# Find specific characters in byte array?

I am connecting to a terminal emulator using a library in android, this connects to a serial device (a switch) and shows me sent/received data.

However I am just sending byte arrays over and back so I don't know what status the switch is in, is it in enable more or configuration mode etc. This leads me to possibly enter commands in the wrong mode and they won't work. The switch is then in an unrecoverable mode as I have sent a wrong command and there is no way to delete it or get to a new line. The problem I am trying to deal with for now is the one where I don;t know the mode the switch is in. I know that I can have three different return prompts after I send a command:

switch>
switch#
switch(config)#


So I was thinking that if I read the last two characters received I could tell which mode I'm in. h>, h# and )#

I get data back in this method, whenever data is received this is run:

public void onDataReceived(int id, byte[] data)
{

String str = new String(data);
((MyBAIsWrapper) bis).renew(data);

mSession.write(str);
mSession.notifyUpdate();
viewHandler.post(updateView);
}


Would the best way to do this be search the byte array somehow or to convert it to a string and search the string for h>, h# and )#, then I could set a global variable depending on the value I get back? Maybe search from the end backwards?

• I think, that converting it to String is the simplest and clear way. I would do so too. – Andremoniy Jan 9 '13 at 13:17
• When converting it to a string, don't forget to specify the encoding. – jlordo Jan 9 '13 at 13:18
• Why is it necessary to specify, I have never encoded a string, apologies for the ignorance. So i would encode it as ascii? UTF8? How do these choices affect me? – Paul Jan 9 '13 at 14:11
• @Paul: you need to decode the bytes you get. Therefore you need to know the way they were encoded by the terminal. – MrSmith42 Jan 9 '13 at 14:48
• well it looks like they are in decimal, as the decimal numbers on the ascii chart correspond to the numbers I am getting when I look at the letter beside it. i'm not sure what to do though. i will read about it. – Paul Jan 9 '13 at 15:15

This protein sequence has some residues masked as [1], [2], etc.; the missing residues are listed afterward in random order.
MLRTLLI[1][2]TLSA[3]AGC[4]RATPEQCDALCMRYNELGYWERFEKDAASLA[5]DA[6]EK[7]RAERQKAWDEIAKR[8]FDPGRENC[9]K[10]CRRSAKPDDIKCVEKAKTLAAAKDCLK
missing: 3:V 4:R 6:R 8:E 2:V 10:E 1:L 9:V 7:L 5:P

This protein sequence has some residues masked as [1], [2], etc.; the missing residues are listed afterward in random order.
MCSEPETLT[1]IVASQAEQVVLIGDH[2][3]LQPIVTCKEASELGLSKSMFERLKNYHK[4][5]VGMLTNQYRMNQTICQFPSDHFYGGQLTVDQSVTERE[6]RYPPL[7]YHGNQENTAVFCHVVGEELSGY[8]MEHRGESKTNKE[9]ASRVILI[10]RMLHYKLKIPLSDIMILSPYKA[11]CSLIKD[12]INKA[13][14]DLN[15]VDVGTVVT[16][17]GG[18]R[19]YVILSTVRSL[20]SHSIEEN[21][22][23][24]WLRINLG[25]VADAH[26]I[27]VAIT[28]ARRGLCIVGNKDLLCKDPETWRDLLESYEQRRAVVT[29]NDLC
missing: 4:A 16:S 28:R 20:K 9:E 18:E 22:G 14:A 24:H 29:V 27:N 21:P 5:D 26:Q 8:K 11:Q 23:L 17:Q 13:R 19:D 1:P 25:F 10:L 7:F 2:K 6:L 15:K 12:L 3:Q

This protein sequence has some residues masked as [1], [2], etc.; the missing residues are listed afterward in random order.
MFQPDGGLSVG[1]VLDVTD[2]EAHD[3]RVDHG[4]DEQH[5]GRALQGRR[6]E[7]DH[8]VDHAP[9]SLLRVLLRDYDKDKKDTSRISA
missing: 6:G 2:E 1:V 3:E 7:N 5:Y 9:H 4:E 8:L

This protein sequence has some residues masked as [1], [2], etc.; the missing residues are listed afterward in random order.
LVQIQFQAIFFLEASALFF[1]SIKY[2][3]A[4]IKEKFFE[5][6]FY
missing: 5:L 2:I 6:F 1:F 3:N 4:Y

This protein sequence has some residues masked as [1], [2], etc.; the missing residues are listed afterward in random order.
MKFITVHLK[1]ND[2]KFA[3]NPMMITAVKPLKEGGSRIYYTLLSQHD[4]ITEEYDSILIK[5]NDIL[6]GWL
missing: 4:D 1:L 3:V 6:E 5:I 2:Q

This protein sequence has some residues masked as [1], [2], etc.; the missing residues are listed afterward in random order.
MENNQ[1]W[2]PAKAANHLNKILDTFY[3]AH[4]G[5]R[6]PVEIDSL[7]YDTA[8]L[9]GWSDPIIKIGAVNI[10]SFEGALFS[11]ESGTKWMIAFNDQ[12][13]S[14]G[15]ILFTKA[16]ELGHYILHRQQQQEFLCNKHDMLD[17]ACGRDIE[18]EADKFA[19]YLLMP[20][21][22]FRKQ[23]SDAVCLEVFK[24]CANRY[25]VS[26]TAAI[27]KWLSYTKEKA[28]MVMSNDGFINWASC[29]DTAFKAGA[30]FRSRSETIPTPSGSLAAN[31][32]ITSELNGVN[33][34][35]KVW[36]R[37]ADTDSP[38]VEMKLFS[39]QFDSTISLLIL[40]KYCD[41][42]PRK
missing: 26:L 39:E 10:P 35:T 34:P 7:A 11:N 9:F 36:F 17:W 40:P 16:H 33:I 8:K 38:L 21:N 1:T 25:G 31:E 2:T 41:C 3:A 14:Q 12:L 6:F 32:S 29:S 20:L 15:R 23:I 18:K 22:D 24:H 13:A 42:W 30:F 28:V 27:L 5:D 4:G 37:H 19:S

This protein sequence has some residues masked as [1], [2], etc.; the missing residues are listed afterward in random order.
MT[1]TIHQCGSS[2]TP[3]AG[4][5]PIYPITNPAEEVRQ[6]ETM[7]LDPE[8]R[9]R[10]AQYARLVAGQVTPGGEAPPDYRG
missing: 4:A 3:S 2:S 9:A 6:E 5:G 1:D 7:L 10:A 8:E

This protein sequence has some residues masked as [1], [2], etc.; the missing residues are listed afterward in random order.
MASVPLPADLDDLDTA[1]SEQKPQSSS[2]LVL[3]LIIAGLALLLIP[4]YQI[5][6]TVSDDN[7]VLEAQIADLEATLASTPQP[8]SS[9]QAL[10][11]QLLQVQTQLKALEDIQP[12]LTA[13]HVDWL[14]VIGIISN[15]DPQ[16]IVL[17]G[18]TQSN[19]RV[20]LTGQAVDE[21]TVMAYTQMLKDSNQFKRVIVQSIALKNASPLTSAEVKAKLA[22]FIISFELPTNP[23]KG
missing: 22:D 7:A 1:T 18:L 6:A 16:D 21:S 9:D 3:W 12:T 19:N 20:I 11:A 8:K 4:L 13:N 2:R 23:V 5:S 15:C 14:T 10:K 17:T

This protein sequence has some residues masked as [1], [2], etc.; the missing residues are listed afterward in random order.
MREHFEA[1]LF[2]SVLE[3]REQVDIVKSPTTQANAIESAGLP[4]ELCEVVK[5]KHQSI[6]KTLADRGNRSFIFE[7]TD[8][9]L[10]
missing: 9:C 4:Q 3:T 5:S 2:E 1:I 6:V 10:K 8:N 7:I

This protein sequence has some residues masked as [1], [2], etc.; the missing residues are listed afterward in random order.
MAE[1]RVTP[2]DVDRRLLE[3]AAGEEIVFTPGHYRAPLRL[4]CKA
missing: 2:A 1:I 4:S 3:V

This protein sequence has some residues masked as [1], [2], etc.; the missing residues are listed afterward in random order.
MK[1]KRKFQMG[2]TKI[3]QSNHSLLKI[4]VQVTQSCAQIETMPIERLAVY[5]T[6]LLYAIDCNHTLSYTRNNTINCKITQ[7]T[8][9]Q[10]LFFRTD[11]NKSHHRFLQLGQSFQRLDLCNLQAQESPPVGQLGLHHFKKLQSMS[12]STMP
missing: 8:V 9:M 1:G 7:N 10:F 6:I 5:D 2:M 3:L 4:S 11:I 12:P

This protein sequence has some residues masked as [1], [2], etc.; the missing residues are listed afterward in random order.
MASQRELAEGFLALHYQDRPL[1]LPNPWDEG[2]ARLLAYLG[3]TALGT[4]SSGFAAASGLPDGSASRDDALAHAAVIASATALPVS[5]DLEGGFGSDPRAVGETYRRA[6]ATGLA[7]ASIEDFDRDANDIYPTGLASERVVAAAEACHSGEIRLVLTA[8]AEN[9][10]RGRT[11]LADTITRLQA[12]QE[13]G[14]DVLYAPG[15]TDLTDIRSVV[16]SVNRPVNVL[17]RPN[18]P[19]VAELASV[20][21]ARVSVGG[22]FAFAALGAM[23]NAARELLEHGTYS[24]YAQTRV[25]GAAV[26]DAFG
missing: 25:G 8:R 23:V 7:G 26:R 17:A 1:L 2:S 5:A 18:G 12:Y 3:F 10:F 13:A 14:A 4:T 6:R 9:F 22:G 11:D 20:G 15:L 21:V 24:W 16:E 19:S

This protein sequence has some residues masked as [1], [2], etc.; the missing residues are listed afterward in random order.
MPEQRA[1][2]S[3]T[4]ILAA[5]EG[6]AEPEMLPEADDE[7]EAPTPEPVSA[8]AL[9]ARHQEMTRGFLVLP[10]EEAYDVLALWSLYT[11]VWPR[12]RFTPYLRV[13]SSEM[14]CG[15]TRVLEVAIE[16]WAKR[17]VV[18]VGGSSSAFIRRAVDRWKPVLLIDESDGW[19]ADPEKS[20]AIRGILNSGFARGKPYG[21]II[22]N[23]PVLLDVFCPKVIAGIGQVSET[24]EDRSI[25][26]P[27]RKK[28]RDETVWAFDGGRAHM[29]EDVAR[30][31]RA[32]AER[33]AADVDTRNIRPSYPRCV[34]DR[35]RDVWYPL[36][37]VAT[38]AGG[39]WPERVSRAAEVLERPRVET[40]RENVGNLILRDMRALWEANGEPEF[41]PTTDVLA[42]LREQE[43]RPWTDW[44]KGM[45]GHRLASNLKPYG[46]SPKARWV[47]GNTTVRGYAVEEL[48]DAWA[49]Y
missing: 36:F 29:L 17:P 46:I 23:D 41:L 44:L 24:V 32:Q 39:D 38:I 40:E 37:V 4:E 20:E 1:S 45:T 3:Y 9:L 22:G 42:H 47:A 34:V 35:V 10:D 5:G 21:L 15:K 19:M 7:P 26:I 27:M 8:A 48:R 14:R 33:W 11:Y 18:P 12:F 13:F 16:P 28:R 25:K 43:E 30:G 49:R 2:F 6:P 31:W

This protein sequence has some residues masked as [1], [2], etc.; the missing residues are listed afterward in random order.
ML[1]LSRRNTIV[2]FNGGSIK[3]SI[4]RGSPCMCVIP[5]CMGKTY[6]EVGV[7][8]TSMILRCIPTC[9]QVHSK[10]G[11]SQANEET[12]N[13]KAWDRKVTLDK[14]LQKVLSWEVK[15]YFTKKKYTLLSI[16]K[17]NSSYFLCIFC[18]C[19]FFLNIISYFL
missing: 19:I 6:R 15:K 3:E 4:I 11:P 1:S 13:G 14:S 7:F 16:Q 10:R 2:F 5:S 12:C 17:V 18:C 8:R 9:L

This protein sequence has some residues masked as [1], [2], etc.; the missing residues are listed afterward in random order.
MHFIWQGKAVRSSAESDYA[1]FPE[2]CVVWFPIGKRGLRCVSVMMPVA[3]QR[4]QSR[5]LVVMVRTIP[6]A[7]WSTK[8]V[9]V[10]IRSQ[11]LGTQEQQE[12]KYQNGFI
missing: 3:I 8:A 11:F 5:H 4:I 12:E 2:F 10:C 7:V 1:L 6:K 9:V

I would search the byte[] and avoid the overhead from the conversion to a String.

If it is more performant to start search from the end, depends on the data you get. I cannot judge this by the little example you posted in your question.

If you only need to look at the last two characters:

if(data[data.length-2]=='h' && data[data.length-1]=='>') // "h>"

if(data[data.length-2]=='h' && data[data.length-1]=='#') // "h#"


Or if it is not so simple, use a loop to iterate the array.

P.s. I assumes ASCII encoding for the code above

• Well I would enter a command and there could be thousands of characters returned, then a newline, then the prompt. So yes I imagine it would be the last two that would be of importance. Unless I can think of a case where they wont be the last two and I can use the loop. Your way seems reasonable. I suppose I shouldn't be converting to strings if it is easily avoided. – Paul Jan 9 '13 at 14:13
• Only the 4 bytes? Do you know what they should mean? Interpreted as ASCII they are i escape [J. – MrSmith42 Jan 9 '13 at 14:43
• It seams that your terminal does not use ASCII. So you must find out what encoding / charset it uses. – MrSmith42 Jan 9 '13 at 15:11
• I think nearly every terminal emulator can use ASCII (You may need to configure it). But consider that then using ASCII you cannot transfer non ASCII characters. – MrSmith42 Jan 9 '13 at 15:19
• h = 104 , > = 62 and # = 35 – MrSmith42 Jan 9 '13 at 15:30

Do you mean?

if(str.endsWith("h>") || str.endsWith("h#") || str.endsWith(")#"))


or simpler

if(str.equals("switch>") || str.equals("switch#") || str.equals("switch(context)#"))


or using a regex

final Pattern switched = Pattern.compile("switch(>|#|\$$\\w+\$$#)");

if(str.matcher(switched).matches())

• Thanks, I thought of regex etc but I need to know them separately to perform different operations, so I think it is too simple to bother with a regex and that MrSmith42's answer would suffice. – Paul Jan 9 '13 at 14:15